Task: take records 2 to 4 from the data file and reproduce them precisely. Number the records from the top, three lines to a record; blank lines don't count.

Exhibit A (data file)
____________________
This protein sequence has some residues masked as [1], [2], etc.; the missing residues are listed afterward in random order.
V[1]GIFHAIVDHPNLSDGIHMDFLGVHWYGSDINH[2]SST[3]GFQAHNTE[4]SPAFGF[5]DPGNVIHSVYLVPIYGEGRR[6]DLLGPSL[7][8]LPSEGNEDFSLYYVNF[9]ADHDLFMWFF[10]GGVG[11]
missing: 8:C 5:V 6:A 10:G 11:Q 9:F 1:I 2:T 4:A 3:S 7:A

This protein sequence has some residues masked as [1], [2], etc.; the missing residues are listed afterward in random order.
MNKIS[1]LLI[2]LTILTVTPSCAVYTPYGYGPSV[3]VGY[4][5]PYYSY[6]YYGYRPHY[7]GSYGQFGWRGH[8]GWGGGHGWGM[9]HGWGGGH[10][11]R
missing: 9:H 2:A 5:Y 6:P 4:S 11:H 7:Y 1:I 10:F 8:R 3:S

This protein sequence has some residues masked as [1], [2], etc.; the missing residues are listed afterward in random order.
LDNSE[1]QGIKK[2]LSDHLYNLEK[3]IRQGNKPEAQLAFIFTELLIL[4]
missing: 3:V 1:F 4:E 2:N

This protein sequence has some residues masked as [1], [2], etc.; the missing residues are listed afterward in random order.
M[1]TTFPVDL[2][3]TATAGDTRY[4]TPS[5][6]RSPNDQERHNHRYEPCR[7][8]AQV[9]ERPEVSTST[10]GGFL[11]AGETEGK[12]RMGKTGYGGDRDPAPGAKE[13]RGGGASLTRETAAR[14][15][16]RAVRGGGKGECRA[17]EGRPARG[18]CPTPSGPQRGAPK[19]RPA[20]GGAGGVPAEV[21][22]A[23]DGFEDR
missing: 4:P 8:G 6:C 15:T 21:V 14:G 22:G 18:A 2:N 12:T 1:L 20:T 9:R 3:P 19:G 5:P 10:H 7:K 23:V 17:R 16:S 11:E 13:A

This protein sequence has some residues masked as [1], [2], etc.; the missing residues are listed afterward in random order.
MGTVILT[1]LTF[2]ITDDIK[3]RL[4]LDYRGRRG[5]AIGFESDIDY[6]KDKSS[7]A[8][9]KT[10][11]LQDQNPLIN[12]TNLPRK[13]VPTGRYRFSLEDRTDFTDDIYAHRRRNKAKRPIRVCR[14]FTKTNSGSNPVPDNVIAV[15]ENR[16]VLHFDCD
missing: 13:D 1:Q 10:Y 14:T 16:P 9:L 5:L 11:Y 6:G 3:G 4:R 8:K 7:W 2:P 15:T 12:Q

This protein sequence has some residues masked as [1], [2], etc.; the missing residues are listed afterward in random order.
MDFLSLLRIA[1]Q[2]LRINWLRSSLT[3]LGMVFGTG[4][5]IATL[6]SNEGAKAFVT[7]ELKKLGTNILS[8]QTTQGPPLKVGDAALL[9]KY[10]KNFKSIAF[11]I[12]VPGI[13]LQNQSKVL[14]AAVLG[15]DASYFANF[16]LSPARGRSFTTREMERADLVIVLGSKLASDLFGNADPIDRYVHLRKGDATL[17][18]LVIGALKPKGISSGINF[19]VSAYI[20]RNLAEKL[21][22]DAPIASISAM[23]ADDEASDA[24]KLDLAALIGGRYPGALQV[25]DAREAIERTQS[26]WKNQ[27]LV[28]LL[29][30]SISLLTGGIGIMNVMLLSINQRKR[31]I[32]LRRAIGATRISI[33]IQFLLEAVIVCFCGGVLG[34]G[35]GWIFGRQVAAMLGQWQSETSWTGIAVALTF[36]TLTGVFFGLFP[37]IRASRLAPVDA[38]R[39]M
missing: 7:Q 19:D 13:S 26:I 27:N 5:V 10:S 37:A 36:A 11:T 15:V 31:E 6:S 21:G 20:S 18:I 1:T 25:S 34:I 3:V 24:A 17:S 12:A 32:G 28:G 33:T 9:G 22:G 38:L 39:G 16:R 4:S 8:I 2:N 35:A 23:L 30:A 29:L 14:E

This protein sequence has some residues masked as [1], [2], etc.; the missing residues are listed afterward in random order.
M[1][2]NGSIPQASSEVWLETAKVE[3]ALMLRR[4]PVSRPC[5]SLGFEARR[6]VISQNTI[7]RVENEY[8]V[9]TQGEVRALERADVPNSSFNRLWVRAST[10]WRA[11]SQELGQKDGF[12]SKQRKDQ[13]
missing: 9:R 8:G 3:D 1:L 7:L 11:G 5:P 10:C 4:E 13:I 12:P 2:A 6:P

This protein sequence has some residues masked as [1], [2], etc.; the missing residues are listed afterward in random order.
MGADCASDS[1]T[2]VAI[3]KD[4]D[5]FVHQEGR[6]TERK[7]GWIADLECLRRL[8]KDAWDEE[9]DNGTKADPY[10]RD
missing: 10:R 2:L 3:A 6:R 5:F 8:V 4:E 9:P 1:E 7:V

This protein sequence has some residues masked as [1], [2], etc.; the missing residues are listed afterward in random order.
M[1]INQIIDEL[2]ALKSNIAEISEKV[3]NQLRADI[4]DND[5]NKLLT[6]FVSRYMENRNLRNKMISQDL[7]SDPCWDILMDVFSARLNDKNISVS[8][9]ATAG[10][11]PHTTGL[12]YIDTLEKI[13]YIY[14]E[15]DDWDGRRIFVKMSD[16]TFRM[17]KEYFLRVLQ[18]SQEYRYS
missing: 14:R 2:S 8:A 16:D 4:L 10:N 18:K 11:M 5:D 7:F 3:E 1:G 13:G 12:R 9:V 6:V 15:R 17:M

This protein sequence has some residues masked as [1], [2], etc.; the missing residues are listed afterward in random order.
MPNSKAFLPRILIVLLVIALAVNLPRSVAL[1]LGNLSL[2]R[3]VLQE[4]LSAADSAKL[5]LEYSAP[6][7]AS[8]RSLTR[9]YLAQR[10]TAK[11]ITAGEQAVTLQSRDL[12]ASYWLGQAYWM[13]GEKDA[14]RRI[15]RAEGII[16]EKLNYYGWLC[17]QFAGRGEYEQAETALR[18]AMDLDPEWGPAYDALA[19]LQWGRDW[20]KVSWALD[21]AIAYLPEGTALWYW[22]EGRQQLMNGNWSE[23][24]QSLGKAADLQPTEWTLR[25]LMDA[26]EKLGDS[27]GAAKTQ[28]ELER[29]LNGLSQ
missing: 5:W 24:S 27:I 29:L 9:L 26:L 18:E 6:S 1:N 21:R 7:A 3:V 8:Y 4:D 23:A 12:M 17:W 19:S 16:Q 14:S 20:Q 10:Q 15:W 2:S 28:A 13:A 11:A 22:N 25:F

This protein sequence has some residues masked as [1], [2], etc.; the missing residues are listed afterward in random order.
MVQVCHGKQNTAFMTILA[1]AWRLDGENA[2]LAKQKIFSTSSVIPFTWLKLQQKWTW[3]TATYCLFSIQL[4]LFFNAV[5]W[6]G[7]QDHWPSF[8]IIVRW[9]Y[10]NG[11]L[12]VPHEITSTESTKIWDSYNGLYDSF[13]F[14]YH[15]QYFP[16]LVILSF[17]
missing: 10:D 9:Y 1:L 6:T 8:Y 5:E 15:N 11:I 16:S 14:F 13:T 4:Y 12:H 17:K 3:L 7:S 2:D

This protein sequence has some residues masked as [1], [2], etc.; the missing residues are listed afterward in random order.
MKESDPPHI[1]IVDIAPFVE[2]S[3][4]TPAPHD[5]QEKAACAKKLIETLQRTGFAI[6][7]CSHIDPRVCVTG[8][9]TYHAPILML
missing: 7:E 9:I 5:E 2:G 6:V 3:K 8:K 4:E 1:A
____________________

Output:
This protein sequence has some residues masked as [1], [2], etc.; the missing residues are listed afterward in random order.
MNKIS[1]LLI[2]LTILTVTPSCAVYTPYGYGPSV[3]VGY[4][5]PYYSY[6]YYGYRPHY[7]GSYGQFGWRGH[8]GWGGGHGWGM[9]HGWGGGH[10][11]R
missing: 9:H 2:A 5:Y 6:P 4:S 11:H 7:Y 1:I 10:F 8:R 3:S

This protein sequence has some residues masked as [1], [2], etc.; the missing residues are listed afterward in random order.
LDNSE[1]QGIKK[2]LSDHLYNLEK[3]IRQGNKPEAQLAFIFTELLIL[4]
missing: 3:V 1:F 4:E 2:N

This protein sequence has some residues masked as [1], [2], etc.; the missing residues are listed afterward in random order.
M[1]TTFPVDL[2][3]TATAGDTRY[4]TPS[5][6]RSPNDQERHNHRYEPCR[7][8]AQV[9]ERPEVSTST[10]GGFL[11]AGETEGK[12]RMGKTGYGGDRDPAPGAKE[13]RGGGASLTRETAAR[14][15][16]RAVRGGGKGECRA[17]EGRPARG[18]CPTPSGPQRGAPK[19]RPA[20]GGAGGVPAEV[21][22]A[23]DGFEDR
missing: 4:P 8:G 6:C 15:T 21:V 14:G 22:G 18:A 2:N 12:T 1:L 20:T 9:R 3:P 19:G 5:P 10:H 7:K 23:V 17:R 16:S 11:E 13:A